What’s happening: President Donald Trump tweeted that the trade deal remains “fully intact” after Navarro’s remarks in a Monday interview with Fox News sparked confusion.
At one point the interviewer described Trump’s efforts to make progress on the trade deal and asked Navarro, “Is that over?”
“It’s over,” Navarro answered. US stock futures and the yuan tumbled.
Navarro later said his statement was taken “taken wildly out of context,” and assurances from the White House have been sufficient to placate investors. US futures are now back in positive territory.
But the episode makes clear that traders remain laser-focused on what the White House says about the US-China relationship, even as attention is focused on the economic recovery and trajectory of coronavirus infections.
Watch this space: China’s compliance with the terms of the “phase one” trade deal is an open question given the economic fallout from coronavirus. China committed to increasing purchases of US goods and services by at least $200 billion over a two-year period.
Not everyone thinks the deal is on track.
“There appears no realistic way China is either willing or able to stick to the deal’s terms,” Rabobank global strategist Michael Every said in a note to clients Tuesday.
That’s left investors on edge about Trump’s next move, especially as he trades blame with China over handling of the pandemic.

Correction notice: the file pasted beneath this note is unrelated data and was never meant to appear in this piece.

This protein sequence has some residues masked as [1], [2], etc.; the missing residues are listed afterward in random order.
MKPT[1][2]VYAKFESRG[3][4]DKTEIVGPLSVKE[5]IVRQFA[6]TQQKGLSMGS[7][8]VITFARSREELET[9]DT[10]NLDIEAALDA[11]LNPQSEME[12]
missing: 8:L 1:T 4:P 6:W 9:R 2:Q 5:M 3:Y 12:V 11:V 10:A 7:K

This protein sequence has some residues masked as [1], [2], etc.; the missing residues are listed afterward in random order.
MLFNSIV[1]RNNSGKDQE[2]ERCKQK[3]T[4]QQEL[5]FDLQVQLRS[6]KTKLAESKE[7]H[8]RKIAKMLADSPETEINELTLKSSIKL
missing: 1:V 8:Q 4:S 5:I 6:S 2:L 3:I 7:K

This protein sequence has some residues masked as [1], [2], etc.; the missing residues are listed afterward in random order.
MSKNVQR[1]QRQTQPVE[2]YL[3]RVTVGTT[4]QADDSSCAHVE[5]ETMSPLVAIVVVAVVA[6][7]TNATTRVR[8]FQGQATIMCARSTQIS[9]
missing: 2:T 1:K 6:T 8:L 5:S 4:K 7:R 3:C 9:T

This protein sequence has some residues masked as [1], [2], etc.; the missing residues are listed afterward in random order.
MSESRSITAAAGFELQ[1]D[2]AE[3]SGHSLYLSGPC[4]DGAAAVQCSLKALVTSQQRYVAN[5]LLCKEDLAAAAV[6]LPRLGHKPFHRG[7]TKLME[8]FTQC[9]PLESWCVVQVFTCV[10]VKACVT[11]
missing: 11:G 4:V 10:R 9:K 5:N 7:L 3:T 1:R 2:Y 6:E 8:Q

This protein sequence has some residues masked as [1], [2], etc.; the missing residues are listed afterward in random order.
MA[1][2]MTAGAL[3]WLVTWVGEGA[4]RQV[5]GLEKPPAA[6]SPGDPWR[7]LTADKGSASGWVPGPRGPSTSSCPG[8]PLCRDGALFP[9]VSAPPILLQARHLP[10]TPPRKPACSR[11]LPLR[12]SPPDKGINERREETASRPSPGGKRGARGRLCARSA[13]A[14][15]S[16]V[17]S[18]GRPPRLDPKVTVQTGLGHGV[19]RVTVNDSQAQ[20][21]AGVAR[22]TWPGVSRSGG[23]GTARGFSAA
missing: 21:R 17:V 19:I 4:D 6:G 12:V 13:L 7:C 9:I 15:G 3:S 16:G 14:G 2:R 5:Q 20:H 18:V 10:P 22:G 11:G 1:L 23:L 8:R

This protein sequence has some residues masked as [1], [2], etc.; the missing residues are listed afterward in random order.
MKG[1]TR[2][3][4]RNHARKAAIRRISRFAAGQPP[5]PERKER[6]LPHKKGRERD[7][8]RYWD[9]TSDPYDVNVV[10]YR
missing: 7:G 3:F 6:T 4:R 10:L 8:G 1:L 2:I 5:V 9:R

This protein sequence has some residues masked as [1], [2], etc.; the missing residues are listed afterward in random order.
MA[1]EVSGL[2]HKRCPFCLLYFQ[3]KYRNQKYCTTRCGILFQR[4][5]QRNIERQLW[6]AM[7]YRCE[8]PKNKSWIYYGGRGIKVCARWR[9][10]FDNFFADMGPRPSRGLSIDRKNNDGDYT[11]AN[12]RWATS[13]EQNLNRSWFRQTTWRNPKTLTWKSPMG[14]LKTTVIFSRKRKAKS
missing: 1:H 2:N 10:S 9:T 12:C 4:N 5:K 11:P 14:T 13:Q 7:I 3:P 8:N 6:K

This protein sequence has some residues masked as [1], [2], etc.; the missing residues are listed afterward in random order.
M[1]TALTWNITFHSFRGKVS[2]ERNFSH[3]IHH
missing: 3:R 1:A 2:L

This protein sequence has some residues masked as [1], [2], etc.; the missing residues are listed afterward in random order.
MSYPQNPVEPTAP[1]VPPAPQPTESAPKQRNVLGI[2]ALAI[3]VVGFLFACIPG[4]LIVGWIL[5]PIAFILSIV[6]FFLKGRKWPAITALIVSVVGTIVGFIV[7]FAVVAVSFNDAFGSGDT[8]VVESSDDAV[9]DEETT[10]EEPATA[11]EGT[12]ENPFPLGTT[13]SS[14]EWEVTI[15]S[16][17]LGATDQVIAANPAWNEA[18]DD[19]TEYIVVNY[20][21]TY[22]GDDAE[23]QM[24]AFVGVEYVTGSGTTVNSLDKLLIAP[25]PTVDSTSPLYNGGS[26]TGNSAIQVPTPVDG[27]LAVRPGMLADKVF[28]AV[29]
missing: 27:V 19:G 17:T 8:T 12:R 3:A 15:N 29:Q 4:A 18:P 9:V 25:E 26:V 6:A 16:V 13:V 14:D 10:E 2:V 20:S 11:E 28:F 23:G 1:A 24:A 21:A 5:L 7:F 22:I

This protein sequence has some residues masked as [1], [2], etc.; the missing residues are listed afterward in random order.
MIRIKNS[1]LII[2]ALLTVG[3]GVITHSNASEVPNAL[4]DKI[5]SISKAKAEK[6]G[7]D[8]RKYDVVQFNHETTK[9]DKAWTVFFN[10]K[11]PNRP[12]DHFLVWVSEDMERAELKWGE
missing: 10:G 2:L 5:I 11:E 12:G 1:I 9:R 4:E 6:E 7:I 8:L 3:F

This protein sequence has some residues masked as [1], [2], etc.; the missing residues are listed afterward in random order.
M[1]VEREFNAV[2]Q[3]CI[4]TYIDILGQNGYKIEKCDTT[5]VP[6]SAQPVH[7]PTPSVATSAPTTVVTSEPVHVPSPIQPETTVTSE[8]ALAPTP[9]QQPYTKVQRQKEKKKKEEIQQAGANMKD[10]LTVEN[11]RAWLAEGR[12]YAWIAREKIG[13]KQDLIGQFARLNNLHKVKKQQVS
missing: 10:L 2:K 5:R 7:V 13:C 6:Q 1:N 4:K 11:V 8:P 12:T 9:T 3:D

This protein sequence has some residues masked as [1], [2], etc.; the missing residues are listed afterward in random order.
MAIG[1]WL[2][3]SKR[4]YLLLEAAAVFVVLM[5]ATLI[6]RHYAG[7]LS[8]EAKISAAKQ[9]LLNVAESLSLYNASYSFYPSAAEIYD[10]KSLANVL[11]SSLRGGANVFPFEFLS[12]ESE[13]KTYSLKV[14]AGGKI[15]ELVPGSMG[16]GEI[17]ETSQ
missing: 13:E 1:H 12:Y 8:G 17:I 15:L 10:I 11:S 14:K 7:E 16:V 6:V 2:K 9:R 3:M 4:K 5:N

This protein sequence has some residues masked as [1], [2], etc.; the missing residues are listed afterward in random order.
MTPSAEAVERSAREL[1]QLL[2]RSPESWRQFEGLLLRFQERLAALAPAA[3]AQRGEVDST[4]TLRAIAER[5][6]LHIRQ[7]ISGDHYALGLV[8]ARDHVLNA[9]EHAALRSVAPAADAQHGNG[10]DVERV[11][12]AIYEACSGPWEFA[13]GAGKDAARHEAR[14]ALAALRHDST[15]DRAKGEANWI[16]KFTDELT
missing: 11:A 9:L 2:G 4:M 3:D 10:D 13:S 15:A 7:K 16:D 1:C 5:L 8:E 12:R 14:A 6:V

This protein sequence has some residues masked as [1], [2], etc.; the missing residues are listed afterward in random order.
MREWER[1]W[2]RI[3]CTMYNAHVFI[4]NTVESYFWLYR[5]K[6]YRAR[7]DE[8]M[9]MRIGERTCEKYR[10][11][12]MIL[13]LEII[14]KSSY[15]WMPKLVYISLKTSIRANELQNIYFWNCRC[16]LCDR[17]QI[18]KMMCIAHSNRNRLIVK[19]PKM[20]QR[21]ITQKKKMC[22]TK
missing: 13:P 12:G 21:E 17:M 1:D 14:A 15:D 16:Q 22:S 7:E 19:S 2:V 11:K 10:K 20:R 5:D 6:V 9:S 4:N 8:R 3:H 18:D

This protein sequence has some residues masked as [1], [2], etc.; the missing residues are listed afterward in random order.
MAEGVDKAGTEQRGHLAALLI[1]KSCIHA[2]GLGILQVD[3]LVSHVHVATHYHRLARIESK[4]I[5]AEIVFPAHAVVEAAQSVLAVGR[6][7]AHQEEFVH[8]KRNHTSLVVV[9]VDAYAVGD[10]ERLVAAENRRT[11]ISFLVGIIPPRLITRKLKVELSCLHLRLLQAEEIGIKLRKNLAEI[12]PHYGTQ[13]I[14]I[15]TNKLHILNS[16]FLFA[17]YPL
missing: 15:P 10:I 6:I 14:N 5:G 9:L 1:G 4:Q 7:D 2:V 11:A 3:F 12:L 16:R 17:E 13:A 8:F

“The question is how will the president confront China to revive his narrative,” said Sebastien Galy, a strategist at Nordea Asset Management.
Politics could become more of a force on Wall Street as strategists look ahead to the second half of the year. Analysts expect the US election in November to hang over the stock market as a key source of uncertainty.
“While the pandemic is likely to remain the most important driver of equity markets both in the US and elsewhere, we think the US election could play a key role in the US equity market’s performance,” Jonas Goltermann, senior economist at Capital Economics, told clients this week.
The calculus: Investors are weighing the prospect of greater predictability in the event Trump loses against the potential for higher corporate taxes should the Democrats take the White House and Congress.
Apple’s move to in-house chips send shares soaring
Why it matters: Dubbed “Apple Silicon,” the new chips will give Apple more control over updates and user experience, and allow apps to work more seamlessly between the iPhone, iPad and Macs, my CNN Business colleague Kaya Yurieff reports.
Apple plans to launch its first computer with the new chips by the end of this year and expects the entire transition to be completed in two years, according to CEO Tim Cook.
Investor insight: The news helped send Apple shares up…